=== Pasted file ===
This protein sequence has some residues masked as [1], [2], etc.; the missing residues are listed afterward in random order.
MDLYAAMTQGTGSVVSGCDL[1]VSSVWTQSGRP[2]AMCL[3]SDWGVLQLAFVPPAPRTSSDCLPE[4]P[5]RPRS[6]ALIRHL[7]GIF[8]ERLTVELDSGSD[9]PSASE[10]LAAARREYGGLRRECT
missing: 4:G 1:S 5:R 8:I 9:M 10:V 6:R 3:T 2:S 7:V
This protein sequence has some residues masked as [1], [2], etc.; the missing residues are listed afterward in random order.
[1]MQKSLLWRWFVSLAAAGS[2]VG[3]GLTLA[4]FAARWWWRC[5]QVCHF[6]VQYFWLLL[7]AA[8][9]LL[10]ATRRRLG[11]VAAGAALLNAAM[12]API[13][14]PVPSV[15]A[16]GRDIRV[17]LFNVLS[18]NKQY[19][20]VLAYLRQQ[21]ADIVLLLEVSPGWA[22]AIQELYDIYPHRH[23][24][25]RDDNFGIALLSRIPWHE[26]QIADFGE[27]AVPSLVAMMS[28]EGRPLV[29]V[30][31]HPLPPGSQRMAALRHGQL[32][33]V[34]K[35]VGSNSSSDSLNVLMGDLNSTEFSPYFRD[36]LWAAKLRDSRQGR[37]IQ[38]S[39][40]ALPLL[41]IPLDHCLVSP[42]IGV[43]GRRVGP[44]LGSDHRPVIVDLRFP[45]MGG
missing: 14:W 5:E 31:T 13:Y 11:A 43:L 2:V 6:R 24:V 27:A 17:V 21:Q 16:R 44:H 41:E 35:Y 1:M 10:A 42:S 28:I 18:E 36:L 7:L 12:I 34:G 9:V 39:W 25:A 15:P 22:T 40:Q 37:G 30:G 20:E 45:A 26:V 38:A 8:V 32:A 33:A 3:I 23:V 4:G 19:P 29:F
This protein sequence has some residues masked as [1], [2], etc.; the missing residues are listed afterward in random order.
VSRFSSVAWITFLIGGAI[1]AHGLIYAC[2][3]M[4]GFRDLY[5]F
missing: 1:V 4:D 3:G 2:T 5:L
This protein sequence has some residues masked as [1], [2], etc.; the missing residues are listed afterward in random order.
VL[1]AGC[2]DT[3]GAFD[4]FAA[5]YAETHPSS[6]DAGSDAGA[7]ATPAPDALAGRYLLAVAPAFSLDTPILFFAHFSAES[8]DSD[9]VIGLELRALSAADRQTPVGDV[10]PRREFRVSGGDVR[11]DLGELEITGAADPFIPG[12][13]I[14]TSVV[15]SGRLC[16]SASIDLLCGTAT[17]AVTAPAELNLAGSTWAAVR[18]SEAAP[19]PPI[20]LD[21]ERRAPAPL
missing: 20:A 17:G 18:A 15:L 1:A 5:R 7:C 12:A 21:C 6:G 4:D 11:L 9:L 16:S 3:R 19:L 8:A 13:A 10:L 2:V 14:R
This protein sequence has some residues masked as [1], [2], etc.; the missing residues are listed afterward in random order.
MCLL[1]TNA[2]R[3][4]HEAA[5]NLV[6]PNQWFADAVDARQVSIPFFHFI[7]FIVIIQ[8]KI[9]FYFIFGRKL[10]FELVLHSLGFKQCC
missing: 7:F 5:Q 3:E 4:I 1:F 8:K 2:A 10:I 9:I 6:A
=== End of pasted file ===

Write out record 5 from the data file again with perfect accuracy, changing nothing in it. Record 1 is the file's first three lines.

This protein sequence has some residues masked as [1], [2], etc.; the missing residues are listed afterward in random order.
MCLL[1]TNA[2]R[3][4]HEAA[5]NLV[6]PNQWFADAVDARQVSIPFFHFI[7]FIVIIQ[8]KI[9]FYFIFGRKL[10]FELVLHSLGFKQCC
missing: 7:F 5:Q 3:E 4:I 1:F 8:K 2:A 10:I 9:I 6:A